Skip to main content

Status of the ISO Space Debris Mitigation Standards (2017)

Hedley Stokes1,Artem Bondarenko2,Roberto Destefanis3,Nathalie Fuentes4,Akira Kato5,André Lacroix6,Dan Oltrogge7,Mingliang Tang8
PHS Space Ltd.1TSNIImash2Thales Alenia Space3Centre national d'études spatiales (CNES)4Japan Aerospace Exploration Agency (JAXA)5Airbus Safran Launchers6Analytical Graphics Inc. (AGI)7Shanghai Academy of Spaceflight Technology (SAST)8

Document details

Publishing year2017 PublisherESA Space Debris Office Publishing typeConference Name of conference7th European Conference on Space Debris
Pagesn/a Volume
T. Flohrer, F. Schmitz


This paper will provide an update on the status of ISO’s space debris mitigation standards.

Since 2010 the International Organization for Standardization (ISO) has been publishing a set of International Standards and Technical Reports with the aim of ensuring that spacecraft and launch vehicle orbital stages are designed, operated and disposed of in a manner that prevents them from generating space debris throughout their orbit lifetime. This framework of documents has a hierarchical structure. The top-level standard, ISO 24113, is perhaps the most important document. It defines the primary space debris mitigation requirements applicable to all elements of unmanned systems launched into or passing through near-Earth space, including launch vehicle orbital stages, operating spacecraft and any objects released as part of normal operations or disposal actions.

Below ISO 24113 in the framework’s hierarchy there are 12 mid-level standards which describe detailed requirements and implementation measures designed to enable compliance with the high-level requirements in ISO 24113. These documents address all of the important aspects of debris mitigation for spacecraft and orbital stages, including post-mission disposal, preventing on-orbit break-ups, estimating orbit lifetime, limiting re-entry risk, and assessing survivability against debris impacts.

At the lowest level in the framework’s hierarchy there are three Technical Reports which contain non-normative information. Two of the reports are intended to guide spacecraft engineers in the application of the aforementioned standards, whilst the remaining report describes some recognised techniques for collision avoidance.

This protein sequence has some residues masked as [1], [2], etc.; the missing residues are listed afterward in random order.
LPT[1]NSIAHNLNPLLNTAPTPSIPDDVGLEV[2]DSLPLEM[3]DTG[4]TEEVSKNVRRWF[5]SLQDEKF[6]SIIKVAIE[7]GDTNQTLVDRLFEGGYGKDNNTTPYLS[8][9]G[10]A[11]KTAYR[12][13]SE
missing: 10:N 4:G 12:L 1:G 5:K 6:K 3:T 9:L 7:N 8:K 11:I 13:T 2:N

Most of the ISO space debris mitigation standards have now been published and can be used in a variety of ways. For example, they can be adopted voluntarily by a spacecraft manufacturer or operator, or be brought into effect through a commercial contract between a customer and supplier, or be used as the basis for establishing a set of national regulations on space debris mitigation.

Since publication, the ISO working group responsible for developing most of the debris mitigation standards – ISO/TC20/SC14/WG7 – has been considering a number of options for improving the usability of the standards. Feedback from industry has been particularly important in this respect. As a consequence, WG7 has constructed a new framework with the aim of consolidating the mid-level standards into a smaller, more coherent set of documents whilst retaining all of the key debris mitigation requirements that have been published to date. It is expected that this new set of documents will be available within the next two years.

In addition to the consolidation activity, the first five-year systematic review of ISO 24113 has recently been initiated. All ISO standards undergo such a process to ensure that they remain relevant and up-to-date. WG7 is responsible for overseeing the review of ISO 24113, and it is likely that a substantially revised version of the document will be published in 2018.

This paper will also explain the debris mitigation standards consolidation activity and discuss the proposed changes to ISO 24113.